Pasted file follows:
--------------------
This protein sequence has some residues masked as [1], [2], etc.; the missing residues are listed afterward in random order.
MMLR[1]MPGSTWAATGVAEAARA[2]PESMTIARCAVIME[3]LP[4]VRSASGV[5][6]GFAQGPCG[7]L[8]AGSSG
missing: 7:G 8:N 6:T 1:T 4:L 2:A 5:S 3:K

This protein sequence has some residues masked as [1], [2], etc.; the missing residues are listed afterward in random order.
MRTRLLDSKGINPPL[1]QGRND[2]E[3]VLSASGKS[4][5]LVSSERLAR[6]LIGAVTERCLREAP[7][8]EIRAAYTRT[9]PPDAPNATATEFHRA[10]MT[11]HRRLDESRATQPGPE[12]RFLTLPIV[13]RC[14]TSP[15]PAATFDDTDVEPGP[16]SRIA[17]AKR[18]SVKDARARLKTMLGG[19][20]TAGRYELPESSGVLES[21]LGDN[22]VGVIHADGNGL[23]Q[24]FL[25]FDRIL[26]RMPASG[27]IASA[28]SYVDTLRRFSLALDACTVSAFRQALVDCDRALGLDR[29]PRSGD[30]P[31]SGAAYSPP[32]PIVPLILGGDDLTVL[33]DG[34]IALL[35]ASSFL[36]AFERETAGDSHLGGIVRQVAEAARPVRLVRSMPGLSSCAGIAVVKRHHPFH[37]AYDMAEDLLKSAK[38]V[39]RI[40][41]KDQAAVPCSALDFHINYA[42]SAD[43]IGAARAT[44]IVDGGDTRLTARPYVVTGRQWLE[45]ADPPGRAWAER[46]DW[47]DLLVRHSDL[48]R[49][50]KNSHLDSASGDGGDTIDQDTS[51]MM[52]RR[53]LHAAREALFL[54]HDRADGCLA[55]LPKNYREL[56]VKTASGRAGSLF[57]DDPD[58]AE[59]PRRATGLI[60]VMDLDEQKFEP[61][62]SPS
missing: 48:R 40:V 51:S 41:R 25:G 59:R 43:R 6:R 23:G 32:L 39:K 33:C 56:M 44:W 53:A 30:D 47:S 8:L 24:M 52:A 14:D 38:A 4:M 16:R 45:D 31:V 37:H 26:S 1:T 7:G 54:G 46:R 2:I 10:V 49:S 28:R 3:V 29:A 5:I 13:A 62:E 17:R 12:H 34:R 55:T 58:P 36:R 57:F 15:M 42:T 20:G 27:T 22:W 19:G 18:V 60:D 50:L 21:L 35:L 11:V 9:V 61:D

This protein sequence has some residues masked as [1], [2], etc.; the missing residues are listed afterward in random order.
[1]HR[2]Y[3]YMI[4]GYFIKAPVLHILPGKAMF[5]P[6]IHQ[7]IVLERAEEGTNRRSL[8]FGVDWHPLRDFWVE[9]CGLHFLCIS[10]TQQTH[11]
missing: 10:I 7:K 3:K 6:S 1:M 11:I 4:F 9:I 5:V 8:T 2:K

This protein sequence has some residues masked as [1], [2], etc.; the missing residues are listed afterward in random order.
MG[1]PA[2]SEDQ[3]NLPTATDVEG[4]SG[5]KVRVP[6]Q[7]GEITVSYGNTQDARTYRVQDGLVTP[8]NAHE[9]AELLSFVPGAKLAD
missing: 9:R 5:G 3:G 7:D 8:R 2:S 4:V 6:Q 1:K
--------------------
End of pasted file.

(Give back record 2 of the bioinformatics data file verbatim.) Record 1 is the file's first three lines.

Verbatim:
This protein sequence has some residues masked as [1], [2], etc.; the missing residues are listed afterward in random order.
MRTRLLDSKGINPPL[1]QGRND[2]E[3]VLSASGKS[4][5]LVSSERLAR[6]LIGAVTERCLREAP[7][8]EIRAAYTRT[9]PPDAPNATATEFHRA[10]MT[11]HRRLDESRATQPGPE[12]RFLTLPIV[13]RC[14]TSP[15]PAATFDDTDVEPGP[16]SRIA[17]AKR[18]SVKDARARLKTMLGG[19][20]TAGRYELPESSGVLES[21]LGDN[22]VGVIHADGNGL[23]Q[24]FL[25]FDRIL[26]RMPASG[27]IASA[28]SYVDTLRRFSLALDACTVSAFRQALVDCDRALGLDR[29]PRSGD[30]P[31]SGAAYSPP[32]PIVPLILGGDDLTVL[33]DG[34]IALL[35]ASSFL[36]AFERETAGDSHLGGIVRQVAEAARPVRLVRSMPGLSSCAGIAVVKRHHPFH[37]AYDMAEDLLKSAK[38]V[39]RI[40][41]KDQAAVPCSALDFHINYA[42]SAD[43]IGAARAT[44]IVDGGDTRLTARPYVVTGRQWLE[45]ADPPGRAWAER[46]DW[47]DLLVRHSDL[48]R[49][50]KNSHLDSASGDGGDTIDQDTS[51]MM[52]RR[53]LHAAREALFL[54]HDRADGCLA[55]LPKNYREL[56]VKTASGRAGSLF[57]DDPD[58]AE[59]PRRATGLI[60]VMDLDEQKFEP[61][62]SPS
missing: 48:R 40:V 51:S 41:R 25:G 59:R 43:R 6:R 23:G 32:L 39:K 33:C 56:M 44:W 53:A 30:D 47:S 8:L 24:M 52:A 14:D 38:A 4:M 16:R 45:D 31:V 37:H 26:S 1:T 7:G 54:G 46:R 2:I 10:V 49:S 28:R 3:V 29:A 5:I 13:A 62:E 17:R 12:H 34:R 55:T 58:P 36:R 57:F 15:M 42:T 20:G 27:T 22:W 19:G 18:V 60:D 50:L 21:L 35:L 11:V 9:V 61:D